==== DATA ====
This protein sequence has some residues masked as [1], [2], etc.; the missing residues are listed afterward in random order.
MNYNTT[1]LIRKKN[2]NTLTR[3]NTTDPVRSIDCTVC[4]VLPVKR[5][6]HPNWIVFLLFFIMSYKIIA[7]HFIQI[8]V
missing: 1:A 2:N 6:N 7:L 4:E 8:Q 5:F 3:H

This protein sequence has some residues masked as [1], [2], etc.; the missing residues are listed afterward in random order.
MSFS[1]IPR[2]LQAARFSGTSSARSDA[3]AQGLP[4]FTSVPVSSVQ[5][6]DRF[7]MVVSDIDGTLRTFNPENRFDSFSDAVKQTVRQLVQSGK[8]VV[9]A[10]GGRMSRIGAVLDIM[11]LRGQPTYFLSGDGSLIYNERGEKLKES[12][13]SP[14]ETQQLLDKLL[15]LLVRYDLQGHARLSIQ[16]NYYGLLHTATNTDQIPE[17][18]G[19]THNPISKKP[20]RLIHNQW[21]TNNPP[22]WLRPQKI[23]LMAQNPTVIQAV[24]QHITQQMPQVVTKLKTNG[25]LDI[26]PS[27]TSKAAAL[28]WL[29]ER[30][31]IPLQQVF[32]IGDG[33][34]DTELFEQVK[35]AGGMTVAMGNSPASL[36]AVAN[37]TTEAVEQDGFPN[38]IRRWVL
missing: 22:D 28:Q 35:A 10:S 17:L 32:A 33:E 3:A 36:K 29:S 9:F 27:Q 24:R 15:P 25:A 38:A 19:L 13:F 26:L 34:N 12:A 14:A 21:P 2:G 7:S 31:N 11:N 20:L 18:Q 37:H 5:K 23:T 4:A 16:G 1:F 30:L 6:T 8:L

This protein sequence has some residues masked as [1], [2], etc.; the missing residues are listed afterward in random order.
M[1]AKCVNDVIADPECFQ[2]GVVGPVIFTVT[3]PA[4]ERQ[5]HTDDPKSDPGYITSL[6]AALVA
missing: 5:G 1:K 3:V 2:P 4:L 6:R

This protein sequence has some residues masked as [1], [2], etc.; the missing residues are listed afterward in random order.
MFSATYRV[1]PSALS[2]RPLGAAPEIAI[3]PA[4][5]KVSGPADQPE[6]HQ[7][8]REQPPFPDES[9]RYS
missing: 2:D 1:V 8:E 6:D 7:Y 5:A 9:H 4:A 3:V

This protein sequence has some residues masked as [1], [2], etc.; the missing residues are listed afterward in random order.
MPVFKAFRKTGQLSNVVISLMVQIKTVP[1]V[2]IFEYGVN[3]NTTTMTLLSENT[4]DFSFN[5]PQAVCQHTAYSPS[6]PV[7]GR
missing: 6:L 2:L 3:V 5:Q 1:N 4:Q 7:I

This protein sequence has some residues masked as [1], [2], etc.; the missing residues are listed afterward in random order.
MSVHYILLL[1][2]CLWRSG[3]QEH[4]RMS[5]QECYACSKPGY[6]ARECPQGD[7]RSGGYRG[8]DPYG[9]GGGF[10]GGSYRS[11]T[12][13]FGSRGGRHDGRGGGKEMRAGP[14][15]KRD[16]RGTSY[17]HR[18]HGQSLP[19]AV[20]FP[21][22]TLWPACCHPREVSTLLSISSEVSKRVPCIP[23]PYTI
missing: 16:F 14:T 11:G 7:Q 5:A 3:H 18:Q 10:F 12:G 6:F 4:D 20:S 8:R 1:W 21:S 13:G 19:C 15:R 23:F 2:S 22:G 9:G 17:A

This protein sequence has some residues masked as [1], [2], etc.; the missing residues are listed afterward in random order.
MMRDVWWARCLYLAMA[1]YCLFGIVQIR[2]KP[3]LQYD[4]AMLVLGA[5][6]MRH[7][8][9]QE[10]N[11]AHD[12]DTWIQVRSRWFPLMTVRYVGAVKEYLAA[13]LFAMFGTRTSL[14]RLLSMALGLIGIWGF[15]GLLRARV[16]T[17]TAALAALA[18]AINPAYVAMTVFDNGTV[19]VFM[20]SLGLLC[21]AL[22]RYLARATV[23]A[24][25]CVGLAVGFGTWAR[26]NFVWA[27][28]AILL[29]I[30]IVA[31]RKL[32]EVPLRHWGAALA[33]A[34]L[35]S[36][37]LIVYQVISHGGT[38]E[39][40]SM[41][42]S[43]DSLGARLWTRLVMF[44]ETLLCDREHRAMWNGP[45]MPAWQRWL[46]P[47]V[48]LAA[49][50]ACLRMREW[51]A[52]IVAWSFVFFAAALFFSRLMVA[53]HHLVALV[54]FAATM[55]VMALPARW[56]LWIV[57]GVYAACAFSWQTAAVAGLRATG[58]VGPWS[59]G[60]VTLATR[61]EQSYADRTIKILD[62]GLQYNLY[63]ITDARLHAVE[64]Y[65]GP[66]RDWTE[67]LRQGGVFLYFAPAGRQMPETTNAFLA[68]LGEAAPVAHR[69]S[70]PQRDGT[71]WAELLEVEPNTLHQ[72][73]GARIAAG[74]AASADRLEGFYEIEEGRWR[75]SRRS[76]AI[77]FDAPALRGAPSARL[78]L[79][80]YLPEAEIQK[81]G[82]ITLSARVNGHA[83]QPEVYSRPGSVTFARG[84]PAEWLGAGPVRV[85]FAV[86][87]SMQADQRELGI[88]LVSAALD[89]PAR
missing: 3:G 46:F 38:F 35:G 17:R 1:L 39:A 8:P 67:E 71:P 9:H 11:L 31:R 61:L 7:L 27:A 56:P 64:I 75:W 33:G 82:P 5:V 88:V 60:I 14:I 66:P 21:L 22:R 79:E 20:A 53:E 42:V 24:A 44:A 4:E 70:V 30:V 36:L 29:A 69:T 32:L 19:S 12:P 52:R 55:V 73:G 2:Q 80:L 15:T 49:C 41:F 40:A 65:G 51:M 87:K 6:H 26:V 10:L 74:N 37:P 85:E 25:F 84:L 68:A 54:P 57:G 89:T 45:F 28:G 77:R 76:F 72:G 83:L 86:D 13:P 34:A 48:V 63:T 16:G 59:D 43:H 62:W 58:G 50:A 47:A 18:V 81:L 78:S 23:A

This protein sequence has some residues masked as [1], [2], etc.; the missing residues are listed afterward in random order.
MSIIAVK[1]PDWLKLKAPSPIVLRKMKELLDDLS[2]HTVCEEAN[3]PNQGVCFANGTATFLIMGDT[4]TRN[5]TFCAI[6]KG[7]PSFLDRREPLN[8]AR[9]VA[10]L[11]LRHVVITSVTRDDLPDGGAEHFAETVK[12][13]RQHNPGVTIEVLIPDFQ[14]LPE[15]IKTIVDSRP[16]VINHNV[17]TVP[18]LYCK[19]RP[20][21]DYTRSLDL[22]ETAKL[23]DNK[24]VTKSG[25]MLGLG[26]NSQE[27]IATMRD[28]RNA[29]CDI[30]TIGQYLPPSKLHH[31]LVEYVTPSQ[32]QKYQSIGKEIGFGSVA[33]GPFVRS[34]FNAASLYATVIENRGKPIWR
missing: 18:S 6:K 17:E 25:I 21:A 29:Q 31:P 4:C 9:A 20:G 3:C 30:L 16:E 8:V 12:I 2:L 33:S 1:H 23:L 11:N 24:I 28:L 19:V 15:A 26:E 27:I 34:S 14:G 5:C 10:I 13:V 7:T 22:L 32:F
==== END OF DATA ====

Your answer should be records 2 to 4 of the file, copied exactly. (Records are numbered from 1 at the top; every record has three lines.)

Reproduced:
This protein sequence has some residues masked as [1], [2], etc.; the missing residues are listed afterward in random order.
MSFS[1]IPR[2]LQAARFSGTSSARSDA[3]AQGLP[4]FTSVPVSSVQ[5][6]DRF[7]MVVSDIDGTLRTFNPENRFDSFSDAVKQTVRQLVQSGK[8]VV[9]A[10]GGRMSRIGAVLDIM[11]LRGQPTYFLSGDGSLIYNERGEKLKES[12][13]SP[14]ETQQLLDKLL[15]LLVRYDLQGHARLSIQ[16]NYYGLLHTATNTDQIPE[17][18]G[19]THNPISKKP[20]RLIHNQW[21]TNNPP[22]WLRPQKI[23]LMAQNPTVIQAV[24]QHITQQMPQVVTKLKTNG[25]LDI[26]PS[27]TSKAAAL[28]WL[29]ER[30][31]IPLQQVF[32]IGDG[33][34]DTELFEQVK[35]AGGMTVAMGNSPASL[36]AVAN[37]TTEAVEQDGFPN[38]IRRWVL
missing: 22:D 28:Q 35:A 10:S 17:L 32:A 33:E 3:A 36:K 29:S 9:F 27:Q 24:R 15:P 25:A 38:A 19:L 13:F 26:L 34:N 12:A 14:A 21:P 2:G 7:S 31:N 11:N 20:L 18:Q 37:H 5:K 23:T 4:A 16:G 1:F 30:L 6:T 8:L

This protein sequence has some residues masked as [1], [2], etc.; the missing residues are listed afterward in random order.
M[1]AKCVNDVIADPECFQ[2]GVVGPVIFTVT[3]PA[4]ERQ[5]HTDDPKSDPGYITSL[6]AALVA
missing: 5:G 1:K 3:V 2:P 4:L 6:R

This protein sequence has some residues masked as [1], [2], etc.; the missing residues are listed afterward in random order.
MFSATYRV[1]PSALS[2]RPLGAAPEIAI[3]PA[4][5]KVSGPADQPE[6]HQ[7][8]REQPPFPDES[9]RYS
missing: 2:D 1:V 8:E 6:D 7:Y 5:A 9:H 4:A 3:V